This is surely a common romantic promise we have seen from other films(“Charing Cross Road 84”(1987) came into my mind as I was watching the movie), the director/writer Ritesh Batra makes his story work even though his two main characters are mostly separated from each other in the movie. While the interactions between them are confined within the written words read by the actors, we get to know more about them as they respectively go through their daily lives, and we come to slowly sense how their lives are affected by their relationship. Frustrated with her estranged relationship with her husband, Illa is grateful to know that someone is appreciating her cooking efforts, and Saajan becomes more aware of how lonely and barren his life has been since his dear wife’s death. He has lived alone in his house for years, and he felt no problem with that, but now he feels something missing in his house as interacting with a nice woman he has not yet met in person.
The movie eventually leads its main characters to a certain point expected right from the budding of their relationship. Ila learns that her husband does not love her anymore, and she and Saajan see the possibility of living together somewhere as talking more with each other, but both of them are not quite sure about whether that can be possible. They have certainly felt good as sharing thoughts and feelings through their letters, but will that feeling last long even after they meet each other for the first time?
Batra’s screenplay wisely sidesteps melodramatic clichés during its last act, and it also provides us warm, humorous moments as handling its two likable main characters with respect and care. Nawazuddin Siddiqui, who plays a young employee who will replace Saajan after working with him for a while, is one of the major sources of humor in the movie; he initially looks like an ingratiating puppy trying too hard to get approval, but you cannot help but like this overly eager guy as getting to know a bit more about him and his life. I also enjoyed the conversation scenes between Ila and an old neighbour living upstairs; we never see that old lady while they talk through windows, but she becomes a sort of endearing presence as she gives Ila some help and advice for cooking.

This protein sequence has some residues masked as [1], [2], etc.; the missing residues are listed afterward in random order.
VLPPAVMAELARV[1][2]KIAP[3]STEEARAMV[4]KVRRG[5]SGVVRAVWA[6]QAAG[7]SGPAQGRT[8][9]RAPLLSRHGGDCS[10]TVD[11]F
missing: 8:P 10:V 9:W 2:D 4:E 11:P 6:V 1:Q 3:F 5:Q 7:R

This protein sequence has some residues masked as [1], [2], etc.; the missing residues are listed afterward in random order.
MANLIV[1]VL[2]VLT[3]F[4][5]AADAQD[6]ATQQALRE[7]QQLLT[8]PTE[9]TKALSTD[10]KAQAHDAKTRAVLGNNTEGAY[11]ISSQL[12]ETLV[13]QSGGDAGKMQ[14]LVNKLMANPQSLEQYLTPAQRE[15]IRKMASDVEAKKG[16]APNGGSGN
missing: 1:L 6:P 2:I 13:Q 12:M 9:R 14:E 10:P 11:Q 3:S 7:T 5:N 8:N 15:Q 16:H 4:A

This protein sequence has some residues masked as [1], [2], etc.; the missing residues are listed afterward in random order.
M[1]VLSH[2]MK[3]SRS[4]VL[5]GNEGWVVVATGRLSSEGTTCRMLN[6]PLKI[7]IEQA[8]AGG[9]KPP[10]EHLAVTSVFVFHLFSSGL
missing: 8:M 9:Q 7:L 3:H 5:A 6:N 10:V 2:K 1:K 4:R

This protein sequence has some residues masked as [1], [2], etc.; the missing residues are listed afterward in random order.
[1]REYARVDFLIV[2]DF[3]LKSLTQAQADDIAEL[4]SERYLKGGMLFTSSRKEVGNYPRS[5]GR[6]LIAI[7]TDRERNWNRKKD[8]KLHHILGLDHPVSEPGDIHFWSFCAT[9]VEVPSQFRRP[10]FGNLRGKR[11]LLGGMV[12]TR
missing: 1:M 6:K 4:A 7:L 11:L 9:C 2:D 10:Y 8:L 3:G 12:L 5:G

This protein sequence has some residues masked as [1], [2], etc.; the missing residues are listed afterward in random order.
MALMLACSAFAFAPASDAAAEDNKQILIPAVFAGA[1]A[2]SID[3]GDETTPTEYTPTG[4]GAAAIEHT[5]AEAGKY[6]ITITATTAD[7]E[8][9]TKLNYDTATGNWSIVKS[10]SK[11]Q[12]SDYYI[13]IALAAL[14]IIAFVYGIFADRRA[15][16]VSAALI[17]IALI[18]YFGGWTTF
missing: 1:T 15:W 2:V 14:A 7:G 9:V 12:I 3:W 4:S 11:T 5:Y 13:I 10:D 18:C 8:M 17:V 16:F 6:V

The success of the movie depends a lot on its two lead actors, and their separate performances work along well with each other despite the constant physical gap between them on the screen. Irrfan Khan, a veteran Indian actor I happened to notice for the first time in Mira Nair’s “The Namesake”(2006), conveys a slow, gradual change inside his character through his quiet, soulful performance, and Nimrat Kaur, a young lovely Indian stage actress at the beginning of her film career, is also convincing as a woman opening her eyes to another potential in her life through the accidental friendship with a stranger.
“The Lunchbox” received the Critics Week Viewers Choice Award at the Cannes Film Festival in last year, and it deserves the award as a warm, sensitive crowd-pleasing film. As a guy who enjoyed several recent visits to an Indian chain restaurant in my town, I was a bit disappointed to see that the movie did not show its dishes a lot, but its drama works thanks to thoughtful direction and good performances, and I enjoyed it despite the uncomfortable screening condition I had to endure during last Sunday afternoon. I am mildly satisfied with it at present, but it may deserve a second chance like its good characters.